A Farmer's Reflections on Being Thankful


Thanksgiving week; much to be thankful for in the changing of the seasons and the qualities of community.  We are winding down the market season, inching closer to the solstice.  Growth begins to slow as we enter the Persephone period.  Plants do very little from the 1st of December until the end of January, marking time and waiting for the return of the sun.

          Cannabis and vegetables are inseparable to our farming paradigm; each nourishes body and soul in ways that enliven the path.  It is a joy to consume food that grew from earth that we tend; to eat meat that we raised or that came from a farm tended by someone we know and love.  There is deep, abiding love in human community, in sharing the journey. 

        There has been deep joy in learning to tend a piece of land, working the soil and seeing it develop.  We are engaged in vegetable production for our local community and medicinal cannabis production for patients.  It has been a slow process of connection for me, each day deepening my understanding of time and place.

          It all begins on the farm, with the cultivation of food and medicine: knowledge, information and truth all come from the bedrock of food.  What we eat (or don’t) defines how well we will produce in a given day; what knowledge we will process, what spiritual and intellectual growth we will make.

          We’ve been stripped from fundamental life truths by a profound disconnect from the sources of our food.  An inability to participate in the deepest, most human of land-interactions have left us mired in anomie, distracted by the flashing lights of screens.

         Corporations sold us down the river of consumerism by promising relief from drudgery.  There is much to be said for saving time and creating convenience, but it turns out that meaningful work is more fulfilling than useless leisure.  Humans are still governed by animalistic instincts that drive us to survive, but we’ve lost the traditional means of doing so.  Behavioral scientists have turned our innate skills against us, preying on the hopeless taste bud preference for sugar-salt-fat with marketing, branding and flashy packaging.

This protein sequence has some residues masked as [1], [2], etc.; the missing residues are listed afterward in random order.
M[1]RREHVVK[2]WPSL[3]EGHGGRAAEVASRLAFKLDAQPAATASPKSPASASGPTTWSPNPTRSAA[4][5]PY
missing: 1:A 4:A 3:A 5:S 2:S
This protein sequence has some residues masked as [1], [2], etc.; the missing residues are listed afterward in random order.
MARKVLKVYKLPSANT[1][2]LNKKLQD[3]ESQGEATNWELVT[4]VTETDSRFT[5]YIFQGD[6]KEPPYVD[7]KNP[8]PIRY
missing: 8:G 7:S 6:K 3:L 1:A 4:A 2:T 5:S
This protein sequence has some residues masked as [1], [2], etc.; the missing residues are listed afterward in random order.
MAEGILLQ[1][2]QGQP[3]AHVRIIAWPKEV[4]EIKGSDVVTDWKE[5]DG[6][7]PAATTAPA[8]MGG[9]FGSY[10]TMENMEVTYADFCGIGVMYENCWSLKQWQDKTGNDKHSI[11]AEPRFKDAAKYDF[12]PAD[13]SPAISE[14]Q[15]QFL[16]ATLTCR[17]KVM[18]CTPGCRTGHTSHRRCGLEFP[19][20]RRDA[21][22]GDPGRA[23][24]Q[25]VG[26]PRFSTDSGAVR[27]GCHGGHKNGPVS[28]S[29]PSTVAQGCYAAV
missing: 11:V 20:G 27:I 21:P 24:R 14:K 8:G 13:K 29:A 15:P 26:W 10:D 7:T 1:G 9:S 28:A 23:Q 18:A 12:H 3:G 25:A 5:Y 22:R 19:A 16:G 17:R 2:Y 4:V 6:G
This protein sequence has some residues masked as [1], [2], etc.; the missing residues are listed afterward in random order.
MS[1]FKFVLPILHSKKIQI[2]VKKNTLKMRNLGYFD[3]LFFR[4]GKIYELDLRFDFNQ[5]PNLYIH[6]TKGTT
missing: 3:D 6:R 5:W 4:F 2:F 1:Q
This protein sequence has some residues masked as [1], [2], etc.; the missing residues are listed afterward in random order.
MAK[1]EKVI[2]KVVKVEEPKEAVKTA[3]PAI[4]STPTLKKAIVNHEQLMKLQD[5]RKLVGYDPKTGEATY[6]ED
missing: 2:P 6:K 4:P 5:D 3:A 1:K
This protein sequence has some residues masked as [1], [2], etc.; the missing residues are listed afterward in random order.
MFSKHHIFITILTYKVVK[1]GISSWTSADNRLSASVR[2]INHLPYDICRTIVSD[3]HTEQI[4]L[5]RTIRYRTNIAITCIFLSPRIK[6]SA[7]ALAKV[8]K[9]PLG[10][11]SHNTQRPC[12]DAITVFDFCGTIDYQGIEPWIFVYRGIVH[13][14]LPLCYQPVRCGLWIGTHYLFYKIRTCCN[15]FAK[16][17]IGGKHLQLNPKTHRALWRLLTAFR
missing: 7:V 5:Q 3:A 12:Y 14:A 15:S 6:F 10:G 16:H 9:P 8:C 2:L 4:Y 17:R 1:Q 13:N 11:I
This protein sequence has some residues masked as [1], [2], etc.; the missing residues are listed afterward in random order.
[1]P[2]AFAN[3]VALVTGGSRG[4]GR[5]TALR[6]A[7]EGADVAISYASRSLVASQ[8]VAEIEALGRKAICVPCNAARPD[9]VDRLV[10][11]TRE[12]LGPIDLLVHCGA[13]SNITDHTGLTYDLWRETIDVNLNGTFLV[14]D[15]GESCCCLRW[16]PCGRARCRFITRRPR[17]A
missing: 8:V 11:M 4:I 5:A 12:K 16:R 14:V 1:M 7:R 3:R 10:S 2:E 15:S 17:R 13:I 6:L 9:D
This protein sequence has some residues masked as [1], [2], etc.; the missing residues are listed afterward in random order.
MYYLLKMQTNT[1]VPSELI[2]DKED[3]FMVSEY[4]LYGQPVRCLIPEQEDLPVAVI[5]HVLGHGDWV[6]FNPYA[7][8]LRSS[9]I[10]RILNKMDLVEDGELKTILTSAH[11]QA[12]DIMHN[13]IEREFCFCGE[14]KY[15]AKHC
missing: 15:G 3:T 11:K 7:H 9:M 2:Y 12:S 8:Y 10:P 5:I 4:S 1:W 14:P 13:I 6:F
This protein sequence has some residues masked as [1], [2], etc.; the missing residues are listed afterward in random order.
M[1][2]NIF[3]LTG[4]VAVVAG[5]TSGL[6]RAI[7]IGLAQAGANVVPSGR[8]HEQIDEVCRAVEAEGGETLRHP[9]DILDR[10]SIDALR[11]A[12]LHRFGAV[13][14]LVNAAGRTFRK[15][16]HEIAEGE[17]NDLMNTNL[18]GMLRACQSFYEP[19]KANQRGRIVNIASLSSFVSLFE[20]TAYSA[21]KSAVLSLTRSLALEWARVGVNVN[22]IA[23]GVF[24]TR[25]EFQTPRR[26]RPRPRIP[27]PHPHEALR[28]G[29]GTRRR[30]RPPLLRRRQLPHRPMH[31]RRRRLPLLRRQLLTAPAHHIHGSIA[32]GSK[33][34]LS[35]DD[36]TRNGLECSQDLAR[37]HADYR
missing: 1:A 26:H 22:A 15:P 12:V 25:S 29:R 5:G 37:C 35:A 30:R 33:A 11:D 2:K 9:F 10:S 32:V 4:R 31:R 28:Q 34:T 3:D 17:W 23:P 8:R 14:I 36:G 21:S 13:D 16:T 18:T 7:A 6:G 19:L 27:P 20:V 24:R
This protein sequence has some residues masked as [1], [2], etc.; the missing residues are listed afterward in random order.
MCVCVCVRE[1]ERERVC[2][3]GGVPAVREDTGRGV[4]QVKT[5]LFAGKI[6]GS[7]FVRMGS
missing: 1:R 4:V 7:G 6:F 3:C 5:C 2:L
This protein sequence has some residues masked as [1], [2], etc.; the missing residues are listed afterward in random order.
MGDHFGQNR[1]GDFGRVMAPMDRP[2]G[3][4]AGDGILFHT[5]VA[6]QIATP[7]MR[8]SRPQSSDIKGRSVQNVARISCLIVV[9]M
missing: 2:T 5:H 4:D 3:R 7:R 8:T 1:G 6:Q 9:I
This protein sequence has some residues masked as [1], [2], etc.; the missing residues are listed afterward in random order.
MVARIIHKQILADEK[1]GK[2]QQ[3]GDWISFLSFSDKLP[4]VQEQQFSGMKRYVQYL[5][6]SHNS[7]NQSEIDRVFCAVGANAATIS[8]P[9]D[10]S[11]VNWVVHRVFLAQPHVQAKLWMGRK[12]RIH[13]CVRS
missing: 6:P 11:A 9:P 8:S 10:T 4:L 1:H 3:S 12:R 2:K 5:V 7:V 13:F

We’ve lost our cultural mooring, tethered to “what happened on the TV last night” instead of “the natural rhythms of life”.

         There is a long tradition of scribes, calling from the wilderness “you’ve lost your way”.  It is with a sense of irony that I’ve become that person, seeking the dialectic of active participation without the trappings of modern anomie.   I am driven to act on the system and to effect change, which means that change unto myself is inevitable in the process.

          How do I engage without being sucked into the abyss?  The more time I spend plugged into the Matrix, the more difficult it is to maintain my sense of soul and self; the farm is my anchor, tethering me to the soil.  Planting vegetables in the wan November sunlight, I think to myself “I am right where I am supposed to be, at the right time, doing the right thing.”          

       On the farm, all things are cyclical; there is always work to be done and sometimes there is too much work to be done.  Life is both simple and complex, depended upon how you look at it.  The more I learn to observe the rhythms of nature, the more I am able to live simply within complexity.  This is my goal in systemic interaction; to be simple within complexity, providing a clear lens into my way of life and the reality I live.


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